Never mind that he seems not to know inculcate means grind in with the heel, or that he seems to think control means suppress. Or maybe we should mind.

    I’m…not sure those are mistakes. “Grind in with the heel” seems like the exact definition he meant in context. He also may well have meant control, not suppress. A lot of people believe that greed, hatred, etc. can be used for good if properly controlled. I for one don’t believe that emotions can be suppressed, just sublimated.

    Angels and ministers of grace defend us! What required the 2nd through 9th words?

    First of all, it’s the second through eighth words; second of all, that clause is saying that tolerance is necessary because everybody is wrong about some things. Diversity gives perspective that homogeneity lacks. I understand the author may not agree that this is WHY diversity and tolerance are important, but I’m confused as to why this requires defense from angels and ministers of grace.

    This article seems like it has a lot of editorializing that isn’t fully explained. I’m pretty confused what the author’s point is (although I agree the A Story of a Civilization would have been a much better name for the book).

  2. “it’s the second through eighth words”

    So it should have begun “That truth, it is essential …”? Huh? What am I missing?

  3. I wonder if eighth is a typo or not? It works either way:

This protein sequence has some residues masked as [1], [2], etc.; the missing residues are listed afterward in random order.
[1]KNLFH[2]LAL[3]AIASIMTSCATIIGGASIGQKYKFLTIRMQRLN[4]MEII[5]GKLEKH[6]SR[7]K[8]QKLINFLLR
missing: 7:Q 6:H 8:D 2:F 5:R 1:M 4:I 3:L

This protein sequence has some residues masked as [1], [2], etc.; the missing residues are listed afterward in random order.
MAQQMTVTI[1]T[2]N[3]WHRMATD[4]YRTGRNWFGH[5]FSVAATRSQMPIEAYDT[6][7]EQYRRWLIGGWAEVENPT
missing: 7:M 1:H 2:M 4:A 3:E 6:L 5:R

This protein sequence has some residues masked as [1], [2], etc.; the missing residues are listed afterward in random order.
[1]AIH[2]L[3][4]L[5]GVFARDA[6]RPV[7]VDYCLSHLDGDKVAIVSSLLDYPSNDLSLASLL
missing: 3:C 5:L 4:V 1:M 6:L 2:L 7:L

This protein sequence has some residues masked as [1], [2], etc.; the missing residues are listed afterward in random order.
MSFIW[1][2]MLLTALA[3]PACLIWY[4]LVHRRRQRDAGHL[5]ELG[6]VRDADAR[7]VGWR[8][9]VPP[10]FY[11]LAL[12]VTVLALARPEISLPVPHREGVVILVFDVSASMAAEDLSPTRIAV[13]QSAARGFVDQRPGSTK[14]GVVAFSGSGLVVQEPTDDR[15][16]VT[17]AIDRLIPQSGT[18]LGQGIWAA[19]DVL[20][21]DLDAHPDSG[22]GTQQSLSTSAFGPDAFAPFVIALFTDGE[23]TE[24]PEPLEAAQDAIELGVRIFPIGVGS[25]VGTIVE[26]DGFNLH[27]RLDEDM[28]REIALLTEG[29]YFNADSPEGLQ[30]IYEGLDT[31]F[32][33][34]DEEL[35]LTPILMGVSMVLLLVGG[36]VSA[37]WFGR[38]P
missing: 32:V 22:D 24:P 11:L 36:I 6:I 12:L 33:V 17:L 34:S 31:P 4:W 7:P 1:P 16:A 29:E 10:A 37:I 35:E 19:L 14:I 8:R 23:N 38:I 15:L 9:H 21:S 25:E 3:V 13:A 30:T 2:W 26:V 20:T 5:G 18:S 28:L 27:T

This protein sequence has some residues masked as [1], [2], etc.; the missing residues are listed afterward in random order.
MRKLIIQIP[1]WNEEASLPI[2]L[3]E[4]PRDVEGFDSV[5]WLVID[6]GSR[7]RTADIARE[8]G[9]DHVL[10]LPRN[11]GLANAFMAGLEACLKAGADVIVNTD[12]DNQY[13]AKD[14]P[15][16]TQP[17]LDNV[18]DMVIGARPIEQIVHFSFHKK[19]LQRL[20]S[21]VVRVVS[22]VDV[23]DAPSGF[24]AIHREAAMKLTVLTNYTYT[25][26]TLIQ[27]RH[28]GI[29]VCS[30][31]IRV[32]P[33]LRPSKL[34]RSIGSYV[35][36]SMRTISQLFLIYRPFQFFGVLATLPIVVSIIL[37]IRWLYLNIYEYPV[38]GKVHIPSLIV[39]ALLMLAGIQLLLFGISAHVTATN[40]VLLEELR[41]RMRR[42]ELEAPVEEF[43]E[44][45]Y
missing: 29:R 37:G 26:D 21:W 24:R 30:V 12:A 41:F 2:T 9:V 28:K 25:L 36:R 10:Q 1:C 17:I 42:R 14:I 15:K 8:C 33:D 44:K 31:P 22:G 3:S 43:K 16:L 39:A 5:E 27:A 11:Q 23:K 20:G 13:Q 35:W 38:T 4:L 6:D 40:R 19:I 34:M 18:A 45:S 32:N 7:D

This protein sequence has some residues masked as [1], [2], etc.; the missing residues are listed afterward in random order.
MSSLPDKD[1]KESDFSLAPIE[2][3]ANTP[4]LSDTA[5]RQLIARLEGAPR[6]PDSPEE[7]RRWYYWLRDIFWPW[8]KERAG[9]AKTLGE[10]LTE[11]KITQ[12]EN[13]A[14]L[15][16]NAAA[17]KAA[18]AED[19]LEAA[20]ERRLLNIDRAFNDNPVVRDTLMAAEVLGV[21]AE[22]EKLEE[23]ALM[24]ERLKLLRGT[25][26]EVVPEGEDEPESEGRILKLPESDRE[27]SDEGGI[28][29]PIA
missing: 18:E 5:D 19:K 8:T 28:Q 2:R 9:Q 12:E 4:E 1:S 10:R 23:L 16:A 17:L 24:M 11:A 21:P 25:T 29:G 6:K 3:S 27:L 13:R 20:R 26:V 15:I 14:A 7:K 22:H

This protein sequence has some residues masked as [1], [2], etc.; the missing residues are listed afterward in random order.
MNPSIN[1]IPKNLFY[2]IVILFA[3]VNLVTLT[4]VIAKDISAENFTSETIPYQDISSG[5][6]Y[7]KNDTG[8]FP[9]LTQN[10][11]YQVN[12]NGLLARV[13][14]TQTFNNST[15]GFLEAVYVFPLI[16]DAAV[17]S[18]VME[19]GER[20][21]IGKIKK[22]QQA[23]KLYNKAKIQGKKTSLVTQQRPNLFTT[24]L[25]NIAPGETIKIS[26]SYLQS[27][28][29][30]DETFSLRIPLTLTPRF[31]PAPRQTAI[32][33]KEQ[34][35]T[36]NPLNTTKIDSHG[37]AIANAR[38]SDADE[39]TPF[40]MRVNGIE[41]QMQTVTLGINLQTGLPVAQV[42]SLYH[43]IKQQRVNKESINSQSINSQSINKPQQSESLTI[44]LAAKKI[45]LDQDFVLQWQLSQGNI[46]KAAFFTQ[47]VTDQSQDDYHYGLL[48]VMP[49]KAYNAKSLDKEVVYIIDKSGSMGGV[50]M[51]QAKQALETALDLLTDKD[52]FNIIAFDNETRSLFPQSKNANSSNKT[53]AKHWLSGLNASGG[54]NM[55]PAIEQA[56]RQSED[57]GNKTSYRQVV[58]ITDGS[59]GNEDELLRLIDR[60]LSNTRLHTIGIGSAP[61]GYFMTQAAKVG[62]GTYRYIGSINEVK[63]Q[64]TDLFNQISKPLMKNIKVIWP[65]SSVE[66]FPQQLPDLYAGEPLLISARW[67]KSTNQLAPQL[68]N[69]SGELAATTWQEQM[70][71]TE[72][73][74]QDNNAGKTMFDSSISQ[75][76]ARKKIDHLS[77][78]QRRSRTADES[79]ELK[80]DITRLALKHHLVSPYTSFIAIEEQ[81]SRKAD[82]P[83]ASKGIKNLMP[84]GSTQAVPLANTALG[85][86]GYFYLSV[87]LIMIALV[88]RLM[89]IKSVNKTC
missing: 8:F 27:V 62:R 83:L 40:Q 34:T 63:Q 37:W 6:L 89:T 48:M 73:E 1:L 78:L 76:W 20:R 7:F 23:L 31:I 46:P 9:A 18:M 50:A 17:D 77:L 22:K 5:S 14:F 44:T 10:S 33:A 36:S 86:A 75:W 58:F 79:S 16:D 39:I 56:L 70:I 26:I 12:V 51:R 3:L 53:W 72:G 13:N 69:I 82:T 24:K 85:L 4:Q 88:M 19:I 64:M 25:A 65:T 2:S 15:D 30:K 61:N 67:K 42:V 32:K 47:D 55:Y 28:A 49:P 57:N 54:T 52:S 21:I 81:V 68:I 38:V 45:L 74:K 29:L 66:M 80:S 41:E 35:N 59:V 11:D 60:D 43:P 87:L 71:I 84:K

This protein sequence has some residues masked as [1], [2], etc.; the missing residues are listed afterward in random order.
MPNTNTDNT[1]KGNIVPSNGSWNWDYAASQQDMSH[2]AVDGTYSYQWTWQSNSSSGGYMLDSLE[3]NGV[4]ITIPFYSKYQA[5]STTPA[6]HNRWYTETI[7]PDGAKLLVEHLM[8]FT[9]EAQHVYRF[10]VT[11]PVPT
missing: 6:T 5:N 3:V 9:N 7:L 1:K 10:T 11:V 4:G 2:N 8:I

“since no individual can express the whole truth”
    vs
    “since no individual can express the whole”

  4. John Hertz replies by carrier pigeon:

    I wish the Declaration had said “That it is essential to treat with understanding and good will those whose views differ from our own”, not “That since no individual can express the whole truth, it is essential –”.

    Treating others with understanding and good will is not based upon one’s own uncertainty or incompleteness, or one’s belief that everyone is necessarily uncertain or incomplete.

    If that were the basis, anyone who happened not to feel uncertain or incomplete could say “Well, I don’t have to.”

    We should treat other people with understanding and good will because they’re people.

    Bishop Manning in his letter calls this the law of charity.

  5. John Hertz adds by carrier pigeon:

    My point was, “What lesson is here for us in our labors, which may have to be huge and I hope may be great, toward diversity?”

    To U.S. Supreme Court Justice William O. Douglas, one of history’s great wise-guys, is attributed “There’s always all the freedom of speech in the world for everyone who agrees with me.”

    If diversity means “You have to include me” and not also “I have to include you”, it’s a bad joke.

    Will Durant, under the banner of interdependence, and indeed of understanding and good will, managed to exclude people whom it would appear he should have included. He does not appear to have excluded them on principle, but only – I use the word “only” with bitterness – by not looking and, I fear, not thinking.

    In a way we might be proud of ourselves if we did even a fraction of what he did.

    In another way, we had better improve upon him.